You haven’t intentionally stopped reading your Bible regularly and surely God knows how busy you are at the moment? After all, you’ve been working hard for God all this time, so praying on the move is ok, isn’t it? Except it’s hard to concentrate for more than a couple of minutes and the distractions come thick and fast. Before you know it, and however unintentionally, God has been side-lined and his voice drowned out by the clamour of daily life. There’s been no time to spend quietly with God in his presence, seeking his will.
Finally, God has to shout to be heard, and it’s not the gentle whisper that Elijah experienced, but loud thunder that booms over the busyness. Unmistakeably, it’s God who is speaking and he won’t be ignored: ‘That’s enough! Stop what you’re doing, right now and listen to me!’ It’s time to refocus, put things in perspective and ask yourself what’s really important in your life. Where does it get you, all this chasing your own tail? Could it be that your energy is being expended needlessly? If only you’d asked for God’s help and guidance much earlier, instead of trying to go it alone.
There’s no need to start feeling too guilty, though. God understands how and why this has happened to you. Instead of chastising you, he’s offering a solution, a lifeline, reminding you that he is with you (Psalm 46:11) and giving you the opportunity to find a resting-place in him, amidst the apparent mayhem of life. Take it right now, don’t delay! Don’t be like the people the prophet Isaiah wrote about, who ignored God’s message to them:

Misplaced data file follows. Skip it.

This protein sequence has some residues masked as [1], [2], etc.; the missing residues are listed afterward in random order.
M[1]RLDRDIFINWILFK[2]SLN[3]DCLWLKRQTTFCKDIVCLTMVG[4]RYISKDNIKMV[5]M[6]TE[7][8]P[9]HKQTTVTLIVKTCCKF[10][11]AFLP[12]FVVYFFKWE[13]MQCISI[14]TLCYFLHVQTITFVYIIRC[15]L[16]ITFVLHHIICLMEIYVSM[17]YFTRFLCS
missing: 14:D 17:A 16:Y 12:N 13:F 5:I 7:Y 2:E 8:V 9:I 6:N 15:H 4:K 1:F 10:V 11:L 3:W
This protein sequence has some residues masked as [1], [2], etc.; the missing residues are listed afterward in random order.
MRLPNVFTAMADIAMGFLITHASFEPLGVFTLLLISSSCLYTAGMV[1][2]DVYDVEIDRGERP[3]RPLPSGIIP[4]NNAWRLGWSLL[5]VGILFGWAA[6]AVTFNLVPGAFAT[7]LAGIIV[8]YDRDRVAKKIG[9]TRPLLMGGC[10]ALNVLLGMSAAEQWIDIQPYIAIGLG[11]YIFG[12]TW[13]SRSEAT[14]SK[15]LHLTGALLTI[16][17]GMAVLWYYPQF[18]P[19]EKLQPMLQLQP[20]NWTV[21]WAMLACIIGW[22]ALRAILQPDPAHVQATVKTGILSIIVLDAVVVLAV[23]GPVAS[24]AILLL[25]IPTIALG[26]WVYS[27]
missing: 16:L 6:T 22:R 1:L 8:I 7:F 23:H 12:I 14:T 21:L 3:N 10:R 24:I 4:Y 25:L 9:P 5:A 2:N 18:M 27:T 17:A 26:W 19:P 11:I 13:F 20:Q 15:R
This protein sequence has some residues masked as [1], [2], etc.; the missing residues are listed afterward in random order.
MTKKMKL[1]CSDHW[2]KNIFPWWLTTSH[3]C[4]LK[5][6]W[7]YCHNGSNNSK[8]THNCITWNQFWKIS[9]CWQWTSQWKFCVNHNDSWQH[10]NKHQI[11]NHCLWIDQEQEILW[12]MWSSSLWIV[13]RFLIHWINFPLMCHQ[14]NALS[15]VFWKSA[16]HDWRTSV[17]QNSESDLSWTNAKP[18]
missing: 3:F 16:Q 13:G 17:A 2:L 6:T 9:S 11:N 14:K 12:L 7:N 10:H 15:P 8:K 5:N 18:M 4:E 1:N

In repentance and rest is your salvation,
in quietness and trust is your strength,
but you would have none of it.
Isaiah 30:15 (NIV)
I heard the voice of Jesus say,
‘Come unto me and rest;
lay down, thou weary one lay down,
thy head upon my breast.’
I came to Jesus as I was,
so weary, worn and sad;
I found in him a resting-place,
and he has made me glad.
Written by: Linda Ottewell
Deep Call To Deep is available now: Only £6:99
Margaret Rizza writes:
These beautiful reflections on the Psalms draw us right into the heart of Scripture, giving helpful insights into our ordinary, everyday lives. Deep Calls to Deep is a book which will inspire and awaken us to new horizons and this will reflect the way we go about dealing with the very ordinary things which we encounter every day of our lives. The thoughts and reflections after the extracts of the chosen Psalms are very helpful and constructive, allowing us to see anew some of the very difficult things arising from a culture which poses many things which need much reflection.
This is a book of great depth and will be a great blessing and resource to many people seeking a closer relationship with our Creator God.
‘Spiritual espresso – a shot of strong, stimulating spiritual reflection to start the day!’ Don Egan, Director of RSVP Trust